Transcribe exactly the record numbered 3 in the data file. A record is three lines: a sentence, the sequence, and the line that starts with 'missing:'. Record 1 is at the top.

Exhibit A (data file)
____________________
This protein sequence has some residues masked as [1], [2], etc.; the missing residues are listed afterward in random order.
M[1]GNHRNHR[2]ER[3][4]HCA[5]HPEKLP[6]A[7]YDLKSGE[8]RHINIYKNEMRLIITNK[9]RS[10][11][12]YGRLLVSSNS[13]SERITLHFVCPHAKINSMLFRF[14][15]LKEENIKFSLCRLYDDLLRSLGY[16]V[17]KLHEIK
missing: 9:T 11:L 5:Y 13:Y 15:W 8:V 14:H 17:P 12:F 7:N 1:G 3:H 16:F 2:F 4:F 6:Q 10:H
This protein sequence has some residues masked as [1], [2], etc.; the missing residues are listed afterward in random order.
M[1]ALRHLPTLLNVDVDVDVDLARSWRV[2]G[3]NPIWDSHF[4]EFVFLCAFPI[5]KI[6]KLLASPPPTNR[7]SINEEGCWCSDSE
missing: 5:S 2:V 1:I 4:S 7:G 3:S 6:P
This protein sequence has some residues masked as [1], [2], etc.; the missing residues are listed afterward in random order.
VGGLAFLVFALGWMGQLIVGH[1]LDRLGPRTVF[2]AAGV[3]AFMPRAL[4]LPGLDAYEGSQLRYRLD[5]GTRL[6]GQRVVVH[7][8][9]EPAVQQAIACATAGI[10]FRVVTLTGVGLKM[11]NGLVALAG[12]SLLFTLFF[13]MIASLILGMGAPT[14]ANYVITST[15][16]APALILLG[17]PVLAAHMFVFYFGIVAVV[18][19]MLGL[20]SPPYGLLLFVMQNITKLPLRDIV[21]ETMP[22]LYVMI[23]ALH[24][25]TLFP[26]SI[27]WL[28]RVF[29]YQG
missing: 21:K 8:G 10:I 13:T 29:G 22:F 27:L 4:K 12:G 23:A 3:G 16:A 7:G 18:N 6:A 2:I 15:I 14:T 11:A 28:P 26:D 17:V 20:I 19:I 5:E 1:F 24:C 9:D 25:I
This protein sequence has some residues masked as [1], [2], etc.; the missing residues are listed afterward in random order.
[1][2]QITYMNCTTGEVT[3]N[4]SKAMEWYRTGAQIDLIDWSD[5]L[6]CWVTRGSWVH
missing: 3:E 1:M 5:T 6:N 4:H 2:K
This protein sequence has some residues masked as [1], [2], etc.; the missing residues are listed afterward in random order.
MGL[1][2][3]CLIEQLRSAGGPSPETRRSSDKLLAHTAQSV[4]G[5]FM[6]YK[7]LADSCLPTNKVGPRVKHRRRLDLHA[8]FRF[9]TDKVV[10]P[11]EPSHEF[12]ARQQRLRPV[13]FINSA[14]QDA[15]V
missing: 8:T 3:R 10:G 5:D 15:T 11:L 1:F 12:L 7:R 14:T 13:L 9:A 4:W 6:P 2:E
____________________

This protein sequence has some residues masked as [1], [2], etc.; the missing residues are listed afterward in random order.
VGGLAFLVFALGWMGQLIVGH[1]LDRLGPRTVF[2]AAGV[3]AFMPRAL[4]LPGLDAYEGSQLRYRLD[5]GTRL[6]GQRVVVH[7][8][9]EPAVQQAIACATAGI[10]FRVVTLTGVGLKM[11]NGLVALAG[12]SLLFTLFF[13]MIASLILGMGAPT[14]ANYVITST[15][16]APALILLG[17]PVLAAHMFVFYFGIVAVV[18][19]MLGL[20]SPPYGLLLFVMQNITKLPLRDIV[21]ETMP[22]LYVMI[23]ALH[24][25]TLFP[26]SI[27]WL[28]RVF[29]YQG
missing: 21:K 8:G 10:I 13:T 29:G 22:F 27:L 4:K 12:G 23:A 3:G 16:A 7:G 18:N 6:A 2:I 15:I 14:T 11:A 28:P 26:D 17:V 20:I 19:I 5:E 1:F 24:C 9:D 25:I